Women's Football

Not all Lewandowskis are alike

Gina Lewandowski of Muenchen controles the ball
© Getty Images

The name Lewandowski flashes up on the scoreboard as Bayern Munich celebrate another goal. This would be nothing unusual were it not for the fact that this Lewandowski plays in defence and wears the No2 shirt rather than spearheading the attack as a No9. What’s more, the goalscorer is female and does not hail from Poland.

The player in question is Gina Lewandowski, and she is very much in favour and form for Bayern. The American full-back has found the target in each of the last three Bundesliga matches and scored the only goal of the game against her former club 1. FFC Frankfurt. As if that was not enough, the Pennsylvania native recently made her international debut for the Stars and Stripes – at the age of 30.

“That was super; a fantastic experience,” Lewandowski enthused in an interview with FIFA.com. “I got to play almost 20 minutes [against Brazil] and I was very pleased with that. I was out there on the pitch with girls who are among the best of the best right now.”

*A disastrous mix-up *It was a moment she had assumed would never arrive. “I genuinely thought my chance had passed,” she said. “I’d been called up twice before a couple of years ago but could never join up with the squad because of injury or other issues. You don’t usually get invited back again once you reach 30.”

Lewandowski’s recent performances in the league and with the reigning world champions are helping her to make a name for herself at last, having spent years being confused with the Polish superstar in the FCB men’s team. One particularly bad mix-up occurred when the two-time DFB Cup winner moved from Frankfurt to Bavaria in 2012. The rumour mill went into overdrive as the headline “Lewandowski moves to Munich” led many to believe Robert Lewandowski was preparing to leave Borussia Dortmund to join Germany’s most successful club.

“I was totally unaware of it at first,” the American recalled, “then Melanie Behringer sent me the article. I was still in Frankfurt at that point and had no idea how big an issue it was in Munich. When I got here I saw that the report had more likes and clicks than anything else,” she grinned. “Then they published another article that explained that it was just a Ms Lewandowski joining the women’s team (laughs). It was pretty funny, and somehow I was quite pleased that they’d confused me with him.”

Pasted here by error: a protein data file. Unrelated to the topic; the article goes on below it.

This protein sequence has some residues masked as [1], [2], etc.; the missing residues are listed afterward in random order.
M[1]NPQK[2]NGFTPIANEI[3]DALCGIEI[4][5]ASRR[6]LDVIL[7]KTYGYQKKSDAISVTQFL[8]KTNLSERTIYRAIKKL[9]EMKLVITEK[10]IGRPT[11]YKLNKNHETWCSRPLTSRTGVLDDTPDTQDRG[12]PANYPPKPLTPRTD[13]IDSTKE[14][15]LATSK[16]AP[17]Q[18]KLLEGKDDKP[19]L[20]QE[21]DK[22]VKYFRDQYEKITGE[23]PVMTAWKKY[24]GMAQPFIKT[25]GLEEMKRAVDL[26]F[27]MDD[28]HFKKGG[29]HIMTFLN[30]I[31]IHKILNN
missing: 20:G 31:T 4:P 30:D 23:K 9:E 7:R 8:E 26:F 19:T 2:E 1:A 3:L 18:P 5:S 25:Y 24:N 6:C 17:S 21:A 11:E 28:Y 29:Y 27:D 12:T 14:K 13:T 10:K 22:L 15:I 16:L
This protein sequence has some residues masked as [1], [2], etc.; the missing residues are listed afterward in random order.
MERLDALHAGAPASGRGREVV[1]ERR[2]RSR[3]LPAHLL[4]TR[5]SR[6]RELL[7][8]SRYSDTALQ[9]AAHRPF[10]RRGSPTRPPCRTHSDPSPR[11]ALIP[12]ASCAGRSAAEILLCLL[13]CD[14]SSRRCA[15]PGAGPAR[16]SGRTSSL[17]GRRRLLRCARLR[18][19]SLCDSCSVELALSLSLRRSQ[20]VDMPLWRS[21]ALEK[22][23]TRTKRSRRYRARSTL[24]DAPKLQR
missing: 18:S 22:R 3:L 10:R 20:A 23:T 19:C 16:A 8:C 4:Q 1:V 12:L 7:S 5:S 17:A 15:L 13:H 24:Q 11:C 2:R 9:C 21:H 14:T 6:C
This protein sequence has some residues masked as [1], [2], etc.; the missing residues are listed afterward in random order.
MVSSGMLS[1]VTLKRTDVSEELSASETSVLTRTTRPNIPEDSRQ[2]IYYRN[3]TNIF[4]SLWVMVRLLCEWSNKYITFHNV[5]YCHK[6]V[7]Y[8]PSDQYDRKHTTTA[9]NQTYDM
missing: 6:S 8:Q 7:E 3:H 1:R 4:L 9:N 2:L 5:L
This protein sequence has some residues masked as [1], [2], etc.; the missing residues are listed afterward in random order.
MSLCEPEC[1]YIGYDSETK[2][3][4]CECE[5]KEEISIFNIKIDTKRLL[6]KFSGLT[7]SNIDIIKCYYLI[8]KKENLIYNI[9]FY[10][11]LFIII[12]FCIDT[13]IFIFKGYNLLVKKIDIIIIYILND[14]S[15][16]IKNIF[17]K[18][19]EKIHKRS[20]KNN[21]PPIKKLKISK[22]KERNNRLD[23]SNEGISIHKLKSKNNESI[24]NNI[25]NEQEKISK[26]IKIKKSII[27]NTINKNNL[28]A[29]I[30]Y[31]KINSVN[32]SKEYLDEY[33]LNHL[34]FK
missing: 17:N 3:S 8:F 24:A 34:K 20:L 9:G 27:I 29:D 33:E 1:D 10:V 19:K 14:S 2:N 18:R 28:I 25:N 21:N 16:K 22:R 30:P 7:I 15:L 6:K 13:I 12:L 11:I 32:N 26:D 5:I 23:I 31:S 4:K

Contrasting backgrounds
The two Lewandowskis are linked only by their surname and are not related in any way. Gina’s great-grandfather came from the Polish town of Krasnik but her grandfather was born in the USA, while Robert grew up in Warsaw. The pair got the opportunity to discuss this in detail when they met a few weeks ago.

“We talked about our roots and then looked on the map to see where we both come from – the two places really aren’t that far from each other,” the 2008 UEFA Cup winner explained, adding with a grin: “We swapped shirts, which was fantastic. I don’t know what he’s done with mine now (laughs), but I was delighted to receive his – he even signed it. It was very cool to meet him.”

If the 2003 Patriot League Rookie of the Year’s rich vein of form continues, the value of her shirt will continue to rise and she may even get the chance to fulfil her biggest dream of all. The two-time German champion is determined to feature in the national team line-up more regularly and play at the Women’s Olympic Football Tournament in Rio de Janeiro next year. “I don’t think I’ll make it to the next World Cup three years later, but the Olympics would be within reach. Rio 2016 is the next big tournament and I think it’ll also be my last chance.”

The competition would also give Lewandowski the chance to etch her name more firmly in the history books, especially as it is one her Polish namesake has never experienced. It may even end the confusion once and for all.

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